During their reign over the hard rock community in the early to mid-nineties, Guns N' Roses and Stone Temple Pilots were known for an ability to pack fans into stadiums and outdoor festivals. At that time, I would have never thought I'd have the chance to see either band perform in an intimate venue again. But here I am, more than a dozen years later, able to claim at least a variation of that dream.
On an unusually warm night in late January, I was able to see a group of legendary rock stars onstage together in front of an audience no larger than 2,500 people.
Velvet Revolver, a supergroup composed of ex-GNR bandmates and STP frontman Scott Weiland, have recently been performing a string of club shows to support their latest album, Libertad. On the 28th, the band made a tour stop at the Val Air Ballroom in West Des Moines, Iowa and rocked the place with new singles and old favorites alike.
Without an opening act, and starting almost an hour behind schedule, 4/5 of the band took stage and hurtled into a cover of The Stooges' 'I Wanna Be Your Dog'. Bassist Duff McKagen took ahold of vocal duties.
The band transitioned into a blues solo from Slash, whose trademark frizzy hair and top hat were in full showing.
From there, the band would dive headfirst into a 7-song set of mutual material, which included 'Sucker Train Blues' and 'Superhuman' off their 2004 album, Contraband.
It wasn't until launching into a set of old material that the band's stage presence really took off. On the STP classics, 'Vasoline' and 'Interstate Love Song,' Weiland's body writhed and gyrated into familiarity. Slash brought out a double-neck guitar on the GNR staple, 'Patience.' Weiland's vocals were as strong as ever as he wailed out, "Whoa oh oh, I need you!" The crowd sang back every word.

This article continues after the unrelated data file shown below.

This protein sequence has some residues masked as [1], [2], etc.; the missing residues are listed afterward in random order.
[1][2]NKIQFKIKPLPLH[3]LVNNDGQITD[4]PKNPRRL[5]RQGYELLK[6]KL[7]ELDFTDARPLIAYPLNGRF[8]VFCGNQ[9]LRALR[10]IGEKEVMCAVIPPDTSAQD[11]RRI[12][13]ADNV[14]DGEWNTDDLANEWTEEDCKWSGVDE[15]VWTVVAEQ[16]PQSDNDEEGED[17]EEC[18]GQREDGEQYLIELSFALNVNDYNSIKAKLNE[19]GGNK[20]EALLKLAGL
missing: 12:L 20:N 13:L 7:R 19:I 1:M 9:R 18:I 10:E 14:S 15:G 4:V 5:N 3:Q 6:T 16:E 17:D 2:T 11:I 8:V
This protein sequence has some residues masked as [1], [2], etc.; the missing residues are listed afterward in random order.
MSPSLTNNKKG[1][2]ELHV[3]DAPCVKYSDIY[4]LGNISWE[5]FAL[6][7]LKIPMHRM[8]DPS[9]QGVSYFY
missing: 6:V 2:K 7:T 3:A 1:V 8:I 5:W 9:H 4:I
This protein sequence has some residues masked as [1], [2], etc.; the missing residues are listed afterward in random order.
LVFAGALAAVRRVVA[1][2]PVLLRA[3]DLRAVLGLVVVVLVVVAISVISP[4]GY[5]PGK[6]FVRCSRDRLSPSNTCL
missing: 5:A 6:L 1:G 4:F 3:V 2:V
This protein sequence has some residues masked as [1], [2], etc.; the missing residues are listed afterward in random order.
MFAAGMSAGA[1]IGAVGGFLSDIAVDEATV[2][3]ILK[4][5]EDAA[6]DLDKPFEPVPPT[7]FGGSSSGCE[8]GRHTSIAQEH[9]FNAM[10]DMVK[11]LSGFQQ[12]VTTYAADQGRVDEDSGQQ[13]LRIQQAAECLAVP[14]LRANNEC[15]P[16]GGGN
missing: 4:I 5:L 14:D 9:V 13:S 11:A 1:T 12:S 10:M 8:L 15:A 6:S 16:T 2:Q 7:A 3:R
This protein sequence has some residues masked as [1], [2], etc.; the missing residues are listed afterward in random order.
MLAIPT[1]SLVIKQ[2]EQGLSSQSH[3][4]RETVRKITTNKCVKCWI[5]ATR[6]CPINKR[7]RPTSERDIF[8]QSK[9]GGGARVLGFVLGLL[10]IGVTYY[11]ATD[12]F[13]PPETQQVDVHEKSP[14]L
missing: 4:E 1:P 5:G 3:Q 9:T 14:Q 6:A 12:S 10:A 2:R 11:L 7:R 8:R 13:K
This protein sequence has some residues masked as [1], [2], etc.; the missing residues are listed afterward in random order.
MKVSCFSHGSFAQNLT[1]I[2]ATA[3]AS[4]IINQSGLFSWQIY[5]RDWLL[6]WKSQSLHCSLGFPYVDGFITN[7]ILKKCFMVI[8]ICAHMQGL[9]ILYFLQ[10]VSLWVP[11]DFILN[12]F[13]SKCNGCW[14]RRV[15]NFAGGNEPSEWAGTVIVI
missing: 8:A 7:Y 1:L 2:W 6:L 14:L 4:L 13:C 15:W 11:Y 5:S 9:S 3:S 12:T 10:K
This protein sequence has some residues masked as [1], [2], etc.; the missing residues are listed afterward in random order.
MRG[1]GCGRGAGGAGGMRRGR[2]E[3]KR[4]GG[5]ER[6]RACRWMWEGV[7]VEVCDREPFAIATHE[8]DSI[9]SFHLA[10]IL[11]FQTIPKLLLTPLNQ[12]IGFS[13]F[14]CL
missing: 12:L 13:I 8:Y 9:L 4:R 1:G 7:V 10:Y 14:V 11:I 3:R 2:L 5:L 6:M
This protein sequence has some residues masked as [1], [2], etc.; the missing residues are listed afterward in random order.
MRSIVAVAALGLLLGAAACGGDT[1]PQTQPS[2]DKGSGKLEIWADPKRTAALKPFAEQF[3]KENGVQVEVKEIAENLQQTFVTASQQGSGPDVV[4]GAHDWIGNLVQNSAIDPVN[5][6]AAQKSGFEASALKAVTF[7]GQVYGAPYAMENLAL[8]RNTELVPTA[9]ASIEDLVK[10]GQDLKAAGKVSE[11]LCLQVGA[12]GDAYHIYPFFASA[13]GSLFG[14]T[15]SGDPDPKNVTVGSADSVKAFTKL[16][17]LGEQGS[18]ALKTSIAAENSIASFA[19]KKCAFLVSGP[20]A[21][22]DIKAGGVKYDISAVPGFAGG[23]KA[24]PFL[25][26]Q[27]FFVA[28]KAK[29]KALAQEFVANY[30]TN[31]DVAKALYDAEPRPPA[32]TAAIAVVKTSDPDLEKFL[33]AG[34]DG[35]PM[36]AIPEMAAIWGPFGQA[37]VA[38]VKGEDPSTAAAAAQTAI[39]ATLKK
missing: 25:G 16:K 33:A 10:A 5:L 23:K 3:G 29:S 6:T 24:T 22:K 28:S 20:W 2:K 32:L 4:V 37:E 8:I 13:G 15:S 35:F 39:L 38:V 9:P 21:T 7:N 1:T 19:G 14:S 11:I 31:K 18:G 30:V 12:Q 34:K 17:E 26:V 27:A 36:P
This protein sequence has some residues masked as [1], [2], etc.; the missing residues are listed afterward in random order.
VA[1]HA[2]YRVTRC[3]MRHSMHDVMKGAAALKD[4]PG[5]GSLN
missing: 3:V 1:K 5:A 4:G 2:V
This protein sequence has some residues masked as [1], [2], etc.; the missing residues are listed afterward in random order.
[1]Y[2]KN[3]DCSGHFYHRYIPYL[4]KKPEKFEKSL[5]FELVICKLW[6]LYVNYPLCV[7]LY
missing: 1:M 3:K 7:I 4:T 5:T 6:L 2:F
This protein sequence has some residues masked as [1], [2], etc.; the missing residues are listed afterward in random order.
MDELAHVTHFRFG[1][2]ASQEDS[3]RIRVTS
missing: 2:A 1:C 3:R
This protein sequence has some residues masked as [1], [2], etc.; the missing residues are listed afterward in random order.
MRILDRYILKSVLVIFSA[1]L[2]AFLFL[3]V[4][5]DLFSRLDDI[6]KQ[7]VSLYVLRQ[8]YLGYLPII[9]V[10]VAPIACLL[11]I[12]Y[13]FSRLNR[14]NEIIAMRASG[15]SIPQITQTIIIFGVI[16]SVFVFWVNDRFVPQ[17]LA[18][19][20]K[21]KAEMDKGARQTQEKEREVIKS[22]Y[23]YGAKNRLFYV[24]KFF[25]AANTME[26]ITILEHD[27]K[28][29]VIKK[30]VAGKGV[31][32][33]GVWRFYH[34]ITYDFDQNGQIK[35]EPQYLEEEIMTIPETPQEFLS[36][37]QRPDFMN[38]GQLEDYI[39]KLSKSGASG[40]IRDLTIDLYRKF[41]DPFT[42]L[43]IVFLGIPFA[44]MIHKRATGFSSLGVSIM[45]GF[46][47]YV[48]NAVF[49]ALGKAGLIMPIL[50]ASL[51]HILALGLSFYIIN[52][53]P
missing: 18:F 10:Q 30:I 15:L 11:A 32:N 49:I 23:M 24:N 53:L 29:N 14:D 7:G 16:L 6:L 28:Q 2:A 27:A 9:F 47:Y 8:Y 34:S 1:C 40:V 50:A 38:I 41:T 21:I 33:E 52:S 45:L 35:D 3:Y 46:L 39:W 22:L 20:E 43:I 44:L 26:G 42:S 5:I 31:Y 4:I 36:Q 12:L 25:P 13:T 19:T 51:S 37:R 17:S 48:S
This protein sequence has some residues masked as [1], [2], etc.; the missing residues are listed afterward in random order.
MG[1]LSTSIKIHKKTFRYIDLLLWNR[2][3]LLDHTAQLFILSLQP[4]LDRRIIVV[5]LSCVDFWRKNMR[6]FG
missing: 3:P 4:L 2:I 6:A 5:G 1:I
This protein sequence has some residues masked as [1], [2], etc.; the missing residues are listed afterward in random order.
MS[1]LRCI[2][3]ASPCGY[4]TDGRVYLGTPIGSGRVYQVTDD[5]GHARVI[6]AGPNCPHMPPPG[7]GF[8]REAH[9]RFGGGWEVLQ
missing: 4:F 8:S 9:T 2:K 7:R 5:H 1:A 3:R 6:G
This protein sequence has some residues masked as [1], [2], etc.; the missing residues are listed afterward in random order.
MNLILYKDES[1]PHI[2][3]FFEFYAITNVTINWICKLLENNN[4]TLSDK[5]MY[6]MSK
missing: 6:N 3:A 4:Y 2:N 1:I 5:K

Guitarist Dave Kushner took a moment to give a shout-out, saying, "My whole family still lives here in Des Moines, they're all standing right over there." He pointed over to a large group near the side of the venue.
With plenty of steam left, the band rocked out new singles like 'She Builds Quick Machines' and 'Get Out the Door' with ease. Weiland introduced the band's hit ballad, 'Fall to Pieces' as, "...the first song we ever wrote together. It's one of those songs we immediately bonded over... I've lived it, every word."
Following a supercharged 'Set Me Free,' the band picked up and left the stage. Letting the crowd stomp and chant for several minutes, the band then returned for a notable encore.
Slash re-emerged with a double-necked, 6- and 12-string guitar. With a cigarette poking out in front of his sunglasses, he eased into a classic rendition of Pink Floyd's 'Wish You Were Here.' Kushner brought out an acoustic, and the rest of the band joined in. The crowd took over the vocals on every chorus. But the mood wouldn't stay this calm for long.
Next they tore into familiar GNR territory with a hard-hitting rendition of 'Mr. Brownstone.' Weiland commanded the stage with a megaphone in hand. He crawled on top of the speakers, struck fanciful poses, and rubbed up against the guitarists. Dancing feverishly behind the drum riser, he even contributed to Matt Sorum's drumming by bashing out a cymbal part.
From there the band jumped into the fierce grunge of 'Sex Type Thing.' The STP standard sprawled into a 10 minute epic as Weiland abandoned the stage in favor of a bar top. The singer crowdsurfed his way back to stagefront, where he stood suspended above the crowd for several minutes, speaking in a rambling soliquoy. Meanwhile, the band entertained themselves. Slash played the guitar behind his head.
Weiland peeled off his last sweat-soaked layer of clothing, a striped longsleeve shirt, like a snake shedding skin. Appropriately, the band ended the show with 'Slither.' McKagen and Kushner raced across stage, trading positons on top of the monitors. Kushner's fingers moved in a fury. Slash burned his way through a solo.
With a few waves of thanks, and plenty of drum sticks and guitar picks thrown to the audience, the show was over. Weiland rode piggyback off the stage. The lights came on and the audience dispersed.
Velvet Revolver had spent a fine two hours on stage that night. The wide smiles of faces throughout the crowd seemed to agree.